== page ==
Walmart Appears to be Creating a Legion of Autonomous Delivery Robots Through Blockchain

Judgement day may be approaching, as retail giant Walmart has applied for a patent with the US Patent and Trademark Office detailing plans for a system of “in-field authenticating autonomous robots” operating under the control of a blockchain network. The patent describes a system of what will likely involve thousands robots linked through wireless communication that are capable of handling deliveries from start to finish—all while staying protected from hackers thanks to distributed ledger technology (DLT). The patent abstract reads:

“Methodologies, systems, and computer-readable media are provided for in-field authentication of autonomous electronic devices. A first mobile autonomous electronic device wirelessly communicates with a second mobile autonomous electronic device and receives a set of identification information associated with the second mobile autonomous electronic device. The first electronic device autonomously travels to a specified location and transmits a first authentication signal to the second electronic device upon arrival at the specified location. The second electronic device confirms the identity of the first electronic device based on the first authentication signal and transmits a second authentication signal to the first electronic device. Once the first electronic device has confirmed that the identity of the second electronic device corresponds to an expected identity, the first electronic device transfers the object to the second electronic device.”

Walmart has expressed interest in DLTs for several years now. Cryptojunky reports that last year the retail giant applied to patent a system that would automatically reserve locker space at package delivery hubs. Shortly after, Walmart filed a patent for a system of drones that would use a blockchain network to navigate deliveries from physical stores to customers.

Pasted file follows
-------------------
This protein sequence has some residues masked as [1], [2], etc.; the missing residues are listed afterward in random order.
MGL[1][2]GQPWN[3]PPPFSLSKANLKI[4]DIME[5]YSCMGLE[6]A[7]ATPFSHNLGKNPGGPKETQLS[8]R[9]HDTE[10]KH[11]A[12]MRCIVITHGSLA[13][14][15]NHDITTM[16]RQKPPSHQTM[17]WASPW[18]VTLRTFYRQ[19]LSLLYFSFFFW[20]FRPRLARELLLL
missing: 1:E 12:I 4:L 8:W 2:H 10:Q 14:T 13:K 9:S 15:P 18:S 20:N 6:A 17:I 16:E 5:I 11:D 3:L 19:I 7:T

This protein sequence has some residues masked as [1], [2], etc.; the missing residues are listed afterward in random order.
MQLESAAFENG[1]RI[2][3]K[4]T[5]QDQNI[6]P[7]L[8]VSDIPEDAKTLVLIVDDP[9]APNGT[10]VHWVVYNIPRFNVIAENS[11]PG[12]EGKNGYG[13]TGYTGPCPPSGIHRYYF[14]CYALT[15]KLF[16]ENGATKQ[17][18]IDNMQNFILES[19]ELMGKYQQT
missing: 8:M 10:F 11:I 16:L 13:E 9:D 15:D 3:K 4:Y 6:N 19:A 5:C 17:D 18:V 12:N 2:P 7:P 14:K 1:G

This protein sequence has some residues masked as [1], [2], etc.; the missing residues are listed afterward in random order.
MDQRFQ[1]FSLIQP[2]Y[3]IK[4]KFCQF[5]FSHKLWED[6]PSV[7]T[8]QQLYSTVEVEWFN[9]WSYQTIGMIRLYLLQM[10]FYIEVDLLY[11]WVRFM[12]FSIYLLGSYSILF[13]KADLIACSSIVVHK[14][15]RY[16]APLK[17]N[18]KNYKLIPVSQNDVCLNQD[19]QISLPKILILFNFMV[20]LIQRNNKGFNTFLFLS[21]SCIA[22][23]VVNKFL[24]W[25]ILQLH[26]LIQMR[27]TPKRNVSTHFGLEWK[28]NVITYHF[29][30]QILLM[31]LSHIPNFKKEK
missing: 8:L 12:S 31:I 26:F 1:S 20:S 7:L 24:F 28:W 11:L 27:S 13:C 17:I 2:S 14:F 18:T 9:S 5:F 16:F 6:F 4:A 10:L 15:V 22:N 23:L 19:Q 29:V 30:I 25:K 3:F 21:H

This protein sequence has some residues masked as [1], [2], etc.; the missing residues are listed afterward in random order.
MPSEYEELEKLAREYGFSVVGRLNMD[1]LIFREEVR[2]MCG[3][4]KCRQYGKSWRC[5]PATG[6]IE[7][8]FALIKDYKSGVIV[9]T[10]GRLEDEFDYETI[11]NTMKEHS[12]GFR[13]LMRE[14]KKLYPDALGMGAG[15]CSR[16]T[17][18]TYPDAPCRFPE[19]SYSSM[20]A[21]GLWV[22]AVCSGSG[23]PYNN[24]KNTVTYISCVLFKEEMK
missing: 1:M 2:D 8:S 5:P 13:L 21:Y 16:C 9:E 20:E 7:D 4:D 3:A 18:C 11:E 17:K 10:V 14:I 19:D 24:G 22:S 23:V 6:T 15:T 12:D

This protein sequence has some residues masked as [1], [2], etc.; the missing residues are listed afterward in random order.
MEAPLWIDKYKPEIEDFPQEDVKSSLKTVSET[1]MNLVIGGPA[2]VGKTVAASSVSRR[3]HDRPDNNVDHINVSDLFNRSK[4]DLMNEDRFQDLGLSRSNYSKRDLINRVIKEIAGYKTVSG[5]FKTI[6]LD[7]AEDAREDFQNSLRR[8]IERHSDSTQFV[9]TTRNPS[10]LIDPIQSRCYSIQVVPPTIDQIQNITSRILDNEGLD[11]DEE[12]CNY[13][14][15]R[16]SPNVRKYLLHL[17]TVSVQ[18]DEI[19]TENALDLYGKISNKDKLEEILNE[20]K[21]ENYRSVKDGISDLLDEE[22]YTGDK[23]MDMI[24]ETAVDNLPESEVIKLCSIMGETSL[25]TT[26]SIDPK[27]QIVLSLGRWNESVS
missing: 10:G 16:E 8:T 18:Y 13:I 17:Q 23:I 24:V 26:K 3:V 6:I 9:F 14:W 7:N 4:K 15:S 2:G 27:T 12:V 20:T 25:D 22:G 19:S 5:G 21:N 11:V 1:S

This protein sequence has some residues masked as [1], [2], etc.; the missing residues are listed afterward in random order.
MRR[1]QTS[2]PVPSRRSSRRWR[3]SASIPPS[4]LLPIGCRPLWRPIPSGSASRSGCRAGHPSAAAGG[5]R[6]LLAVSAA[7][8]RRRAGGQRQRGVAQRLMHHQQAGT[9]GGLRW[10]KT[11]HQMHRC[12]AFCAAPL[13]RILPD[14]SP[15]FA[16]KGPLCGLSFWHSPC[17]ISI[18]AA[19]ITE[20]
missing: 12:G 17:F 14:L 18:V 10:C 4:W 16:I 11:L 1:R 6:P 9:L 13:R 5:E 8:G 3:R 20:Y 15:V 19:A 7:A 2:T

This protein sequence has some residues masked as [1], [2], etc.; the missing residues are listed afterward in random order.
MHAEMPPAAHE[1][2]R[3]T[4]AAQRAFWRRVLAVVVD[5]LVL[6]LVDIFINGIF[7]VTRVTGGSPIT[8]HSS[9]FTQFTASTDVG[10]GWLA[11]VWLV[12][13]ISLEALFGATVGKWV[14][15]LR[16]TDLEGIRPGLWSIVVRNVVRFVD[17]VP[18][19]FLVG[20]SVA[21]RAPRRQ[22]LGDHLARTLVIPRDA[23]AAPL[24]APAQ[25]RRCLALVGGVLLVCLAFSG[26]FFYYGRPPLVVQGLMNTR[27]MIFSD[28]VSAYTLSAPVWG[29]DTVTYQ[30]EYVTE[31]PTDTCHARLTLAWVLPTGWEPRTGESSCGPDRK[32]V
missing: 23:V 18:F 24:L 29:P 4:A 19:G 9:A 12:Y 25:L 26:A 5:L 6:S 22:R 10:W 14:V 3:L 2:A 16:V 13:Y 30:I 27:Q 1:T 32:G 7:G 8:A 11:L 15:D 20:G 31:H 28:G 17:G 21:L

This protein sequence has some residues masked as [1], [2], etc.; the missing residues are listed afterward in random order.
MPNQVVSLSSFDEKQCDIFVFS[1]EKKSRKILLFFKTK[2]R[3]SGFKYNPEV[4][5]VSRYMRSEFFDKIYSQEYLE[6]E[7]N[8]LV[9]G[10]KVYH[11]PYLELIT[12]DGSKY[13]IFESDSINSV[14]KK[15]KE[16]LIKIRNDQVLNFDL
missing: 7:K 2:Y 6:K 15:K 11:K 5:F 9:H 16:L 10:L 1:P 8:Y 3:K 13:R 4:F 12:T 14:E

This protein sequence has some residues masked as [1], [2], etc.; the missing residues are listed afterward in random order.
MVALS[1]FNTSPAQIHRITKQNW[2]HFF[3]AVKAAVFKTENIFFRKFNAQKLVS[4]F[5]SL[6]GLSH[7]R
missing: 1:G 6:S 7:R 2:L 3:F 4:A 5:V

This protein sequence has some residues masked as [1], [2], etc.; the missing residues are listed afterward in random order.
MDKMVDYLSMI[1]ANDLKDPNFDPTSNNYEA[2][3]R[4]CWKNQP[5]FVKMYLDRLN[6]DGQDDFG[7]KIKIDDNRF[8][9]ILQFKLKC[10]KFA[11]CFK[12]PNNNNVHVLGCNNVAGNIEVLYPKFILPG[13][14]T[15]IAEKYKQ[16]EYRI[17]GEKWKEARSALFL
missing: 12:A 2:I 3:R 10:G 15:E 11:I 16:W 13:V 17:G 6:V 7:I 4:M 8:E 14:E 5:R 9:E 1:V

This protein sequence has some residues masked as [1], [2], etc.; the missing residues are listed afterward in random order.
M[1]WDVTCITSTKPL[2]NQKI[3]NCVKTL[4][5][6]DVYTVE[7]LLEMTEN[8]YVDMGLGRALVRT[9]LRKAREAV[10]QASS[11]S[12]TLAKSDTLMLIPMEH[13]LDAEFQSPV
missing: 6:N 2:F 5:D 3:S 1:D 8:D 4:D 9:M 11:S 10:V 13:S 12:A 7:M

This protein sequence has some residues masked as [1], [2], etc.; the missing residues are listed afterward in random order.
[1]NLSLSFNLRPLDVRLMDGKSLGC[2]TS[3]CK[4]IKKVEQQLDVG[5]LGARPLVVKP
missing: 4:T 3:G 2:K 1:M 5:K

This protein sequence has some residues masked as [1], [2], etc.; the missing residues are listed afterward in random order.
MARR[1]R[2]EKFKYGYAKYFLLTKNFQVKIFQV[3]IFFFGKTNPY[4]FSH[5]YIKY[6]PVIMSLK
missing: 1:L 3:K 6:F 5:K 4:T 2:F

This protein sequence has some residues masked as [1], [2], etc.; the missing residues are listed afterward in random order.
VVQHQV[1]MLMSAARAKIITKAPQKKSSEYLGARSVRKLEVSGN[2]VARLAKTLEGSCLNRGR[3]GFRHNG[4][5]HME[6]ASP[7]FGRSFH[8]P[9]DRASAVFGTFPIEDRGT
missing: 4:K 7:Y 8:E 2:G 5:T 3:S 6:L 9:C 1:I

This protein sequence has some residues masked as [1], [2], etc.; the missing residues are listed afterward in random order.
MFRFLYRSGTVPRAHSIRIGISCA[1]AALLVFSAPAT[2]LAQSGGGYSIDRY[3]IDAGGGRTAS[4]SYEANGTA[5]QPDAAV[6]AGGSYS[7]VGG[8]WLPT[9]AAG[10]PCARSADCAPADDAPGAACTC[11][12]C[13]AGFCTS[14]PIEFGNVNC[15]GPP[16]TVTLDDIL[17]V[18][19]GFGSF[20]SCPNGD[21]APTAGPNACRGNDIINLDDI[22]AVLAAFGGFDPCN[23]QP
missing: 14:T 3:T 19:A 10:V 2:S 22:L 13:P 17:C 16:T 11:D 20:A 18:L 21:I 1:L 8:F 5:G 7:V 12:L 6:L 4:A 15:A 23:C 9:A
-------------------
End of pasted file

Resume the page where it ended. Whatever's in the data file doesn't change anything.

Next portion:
Walmart’s mobile autonomous robots will work as a team, keeping in direct communication with one another as they pass along packages from one leg in the delivery journey to the next. Each robot will be equipped with a unique audio signal, an RFID code, an ultra-wideband signal, a Wi-Fi signal, a license number, a barcode, a QR code, and special visual characteristics which will allow other robots in the delivery chain to confirm the identity of the other.

Security seems to be a key issue in the proposed system, as a fleet of autonomous robots traveling the globe will no doubt wet the appetites of would be hackers. The authors of the patent explain that blockchain will likely play an important role in strengthening the system’s security:

“In some embodiments of described above, blockchain technology may be utilized to record authentication signals and identification information to facilitate or resulting from in-field authentication between autonomous electronic devices. One or more of the autonomous electronic devices described herein may comprise a node in a distributed blockchain system storing a copy of the blockchain record. Updates to the blockchain may comprise authentication signals or identification information, and one or more nodes on the system may be configured to incorporate one or more updates into blocks to add to the distributed database.”

Walmart’s developing automated delivery systems no doubt come as a response to similar operations currently underway by retail rival Amazon. As Forbes reported earlier this year, Amazon has filed a number of patents for various incarnations of delivery robots, which may wind up delivering as much of 80 percent of all purchased goods made on the company’s online store.

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